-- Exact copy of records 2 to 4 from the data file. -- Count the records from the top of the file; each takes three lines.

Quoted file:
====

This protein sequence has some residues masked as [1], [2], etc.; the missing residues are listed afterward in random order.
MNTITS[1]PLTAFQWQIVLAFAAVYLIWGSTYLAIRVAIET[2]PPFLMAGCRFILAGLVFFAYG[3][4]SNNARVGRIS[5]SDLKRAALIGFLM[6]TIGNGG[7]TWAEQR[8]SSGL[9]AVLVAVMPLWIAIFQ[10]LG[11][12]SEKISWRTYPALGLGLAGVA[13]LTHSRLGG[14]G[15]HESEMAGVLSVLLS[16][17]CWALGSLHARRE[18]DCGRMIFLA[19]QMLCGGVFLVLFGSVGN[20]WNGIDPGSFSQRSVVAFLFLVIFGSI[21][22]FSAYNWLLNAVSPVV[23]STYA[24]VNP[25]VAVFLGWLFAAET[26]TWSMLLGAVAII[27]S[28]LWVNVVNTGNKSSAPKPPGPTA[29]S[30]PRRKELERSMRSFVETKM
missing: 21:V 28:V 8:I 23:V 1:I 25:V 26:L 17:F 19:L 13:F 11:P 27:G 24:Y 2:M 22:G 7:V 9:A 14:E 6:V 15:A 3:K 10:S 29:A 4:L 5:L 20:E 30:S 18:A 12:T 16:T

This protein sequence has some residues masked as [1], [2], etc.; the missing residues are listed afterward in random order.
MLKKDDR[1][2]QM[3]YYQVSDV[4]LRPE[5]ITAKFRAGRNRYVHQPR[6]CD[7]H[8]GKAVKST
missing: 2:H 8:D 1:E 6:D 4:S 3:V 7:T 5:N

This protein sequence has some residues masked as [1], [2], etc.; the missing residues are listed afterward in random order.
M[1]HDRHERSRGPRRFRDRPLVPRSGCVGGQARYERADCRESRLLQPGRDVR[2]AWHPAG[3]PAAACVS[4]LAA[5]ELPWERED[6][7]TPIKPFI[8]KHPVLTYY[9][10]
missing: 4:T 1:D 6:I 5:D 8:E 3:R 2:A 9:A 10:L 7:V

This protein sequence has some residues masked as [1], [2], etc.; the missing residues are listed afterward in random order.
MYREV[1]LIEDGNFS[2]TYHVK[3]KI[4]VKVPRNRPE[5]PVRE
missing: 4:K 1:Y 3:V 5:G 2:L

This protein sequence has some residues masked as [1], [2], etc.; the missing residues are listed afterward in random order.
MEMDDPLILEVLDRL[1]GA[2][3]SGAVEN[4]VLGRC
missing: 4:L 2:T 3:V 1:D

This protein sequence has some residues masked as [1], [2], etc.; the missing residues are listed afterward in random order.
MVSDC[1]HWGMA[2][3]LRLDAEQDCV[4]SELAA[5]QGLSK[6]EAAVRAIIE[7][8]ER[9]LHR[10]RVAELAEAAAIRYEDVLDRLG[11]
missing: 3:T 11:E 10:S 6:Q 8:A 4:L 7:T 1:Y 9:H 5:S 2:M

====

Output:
This protein sequence has some residues masked as [1], [2], etc.; the missing residues are listed afterward in random order.
MLKKDDR[1][2]QM[3]YYQVSDV[4]LRPE[5]ITAKFRAGRNRYVHQPR[6]CD[7]H[8]GKAVKST
missing: 2:H 8:D 1:E 6:D 4:S 3:V 7:T 5:N

This protein sequence has some residues masked as [1], [2], etc.; the missing residues are listed afterward in random order.
M[1]HDRHERSRGPRRFRDRPLVPRSGCVGGQARYERADCRESRLLQPGRDVR[2]AWHPAG[3]PAAACVS[4]LAA[5]ELPWERED[6][7]TPIKPFI[8]KHPVLTYY[9][10]
missing: 4:T 1:D 6:I 5:D 8:E 3:R 2:A 9:A 10:L 7:V

This protein sequence has some residues masked as [1], [2], etc.; the missing residues are listed afterward in random order.
MYREV[1]LIEDGNFS[2]TYHVK[3]KI[4]VKVPRNRPE[5]PVRE
missing: 4:K 1:Y 3:V 5:G 2:L